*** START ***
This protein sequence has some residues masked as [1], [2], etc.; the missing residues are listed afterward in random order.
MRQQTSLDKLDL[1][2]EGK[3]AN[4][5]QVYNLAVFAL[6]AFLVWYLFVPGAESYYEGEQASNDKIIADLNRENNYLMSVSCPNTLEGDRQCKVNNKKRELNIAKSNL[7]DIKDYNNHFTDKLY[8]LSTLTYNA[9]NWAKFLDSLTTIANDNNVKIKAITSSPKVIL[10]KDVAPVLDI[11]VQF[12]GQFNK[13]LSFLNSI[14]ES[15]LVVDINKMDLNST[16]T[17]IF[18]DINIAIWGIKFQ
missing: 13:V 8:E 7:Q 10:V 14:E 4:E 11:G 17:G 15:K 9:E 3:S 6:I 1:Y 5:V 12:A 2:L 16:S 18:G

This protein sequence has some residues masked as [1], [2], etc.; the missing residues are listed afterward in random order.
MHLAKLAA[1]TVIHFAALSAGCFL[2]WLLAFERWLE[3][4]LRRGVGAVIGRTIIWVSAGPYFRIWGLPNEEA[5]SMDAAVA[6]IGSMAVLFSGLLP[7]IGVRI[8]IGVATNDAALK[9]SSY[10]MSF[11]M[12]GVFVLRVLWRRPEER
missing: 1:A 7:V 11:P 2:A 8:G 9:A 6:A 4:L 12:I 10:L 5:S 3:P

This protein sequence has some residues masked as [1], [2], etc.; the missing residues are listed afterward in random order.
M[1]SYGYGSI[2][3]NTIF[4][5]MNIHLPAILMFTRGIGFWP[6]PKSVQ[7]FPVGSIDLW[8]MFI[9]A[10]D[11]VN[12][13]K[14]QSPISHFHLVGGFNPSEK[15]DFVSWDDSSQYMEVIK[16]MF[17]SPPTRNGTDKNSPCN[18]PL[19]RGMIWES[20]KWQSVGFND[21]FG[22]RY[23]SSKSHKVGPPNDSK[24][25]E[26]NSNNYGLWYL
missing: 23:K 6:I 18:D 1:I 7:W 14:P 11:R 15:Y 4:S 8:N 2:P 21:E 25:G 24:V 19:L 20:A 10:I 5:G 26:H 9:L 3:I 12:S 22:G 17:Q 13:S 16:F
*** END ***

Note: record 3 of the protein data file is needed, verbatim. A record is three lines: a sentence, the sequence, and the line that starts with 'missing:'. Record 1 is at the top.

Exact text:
This protein sequence has some residues masked as [1], [2], etc.; the missing residues are listed afterward in random order.
M[1]SYGYGSI[2][3]NTIF[4][5]MNIHLPAILMFTRGIGFWP[6]PKSVQ[7]FPVGSIDLW[8]MFI[9]A[10]D[11]VN[12][13]K[14]QSPISHFHLVGGFNPSEK[15]DFVSWDDSSQYMEVIK[16]MF[17]SPPTRNGTDKNSPCN[18]PL[19]RGMIWES[20]KWQSVGFND[21]FG[22]RY[23]SSKSHKVGPPNDSK[24][25]E[26]NSNNYGLWYL
missing: 23:K 6:I 18:D 1:I 7:W 14:P 11:R 15:Y 4:S 8:N 2:P 21:E 25:G 24:V 19:L 20:A 10:I 5:G 26:H 9:L 3:I 12:S 22:G 17:Q 13:S 16:F